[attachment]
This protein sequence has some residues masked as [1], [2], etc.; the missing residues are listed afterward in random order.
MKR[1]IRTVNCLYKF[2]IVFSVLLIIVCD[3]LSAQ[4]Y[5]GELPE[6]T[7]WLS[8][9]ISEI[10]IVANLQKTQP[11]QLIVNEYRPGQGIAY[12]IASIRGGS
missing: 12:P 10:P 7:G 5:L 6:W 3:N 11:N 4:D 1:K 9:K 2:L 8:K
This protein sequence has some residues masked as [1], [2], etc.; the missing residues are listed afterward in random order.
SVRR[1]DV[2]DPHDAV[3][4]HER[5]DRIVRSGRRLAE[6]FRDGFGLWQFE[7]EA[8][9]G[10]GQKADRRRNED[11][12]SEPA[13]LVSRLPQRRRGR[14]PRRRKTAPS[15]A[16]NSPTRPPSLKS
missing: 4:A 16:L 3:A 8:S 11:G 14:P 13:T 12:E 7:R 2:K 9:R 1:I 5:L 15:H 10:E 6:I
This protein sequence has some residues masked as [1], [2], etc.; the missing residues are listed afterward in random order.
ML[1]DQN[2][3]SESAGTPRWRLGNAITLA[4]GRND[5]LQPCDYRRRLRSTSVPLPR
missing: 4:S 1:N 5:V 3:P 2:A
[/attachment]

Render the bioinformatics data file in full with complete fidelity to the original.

This protein sequence has some residues masked as [1], [2], etc.; the missing residues are listed afterward in random order.
MKR[1]IRTVNCLYKF[2]IVFSVLLIIVCD[3]LSAQ[4]Y[5]GELPE[6]T[7]WLS[8][9]ISEI[10]IVANLQKTQP[11]QLIVNEYRPGQGIAY[12]IASIRGGS
missing: 12:P 10:P 7:G 5:L 6:W 3:N 11:N 4:D 1:K 9:K 2:L 8:K
This protein sequence has some residues masked as [1], [2], etc.; the missing residues are listed afterward in random order.
SVRR[1]DV[2]DPHDAV[3][4]HER[5]DRIVRSGRRLAE[6]FRDGFGLWQFE[7]EA[8][9]G[10]GQKADRRRNED[11][12]SEPA[13]LVSRLPQRRRGR[14]PRRRKTAPS[15]A[16]NSPTRPPSLKS
missing: 4:A 16:L 3:A 8:S 11:G 14:P 13:T 12:E 7:R 2:K 9:R 1:I 5:L 15:H 10:E 6:I
This protein sequence has some residues masked as [1], [2], etc.; the missing residues are listed afterward in random order.
ML[1]DQN[2][3]SESAGTPRWRLGNAITLA[4]GRND[5]LQPCDYRRRLRSTSVPLPR
missing: 4:S 1:N 5:V 3:P 2:A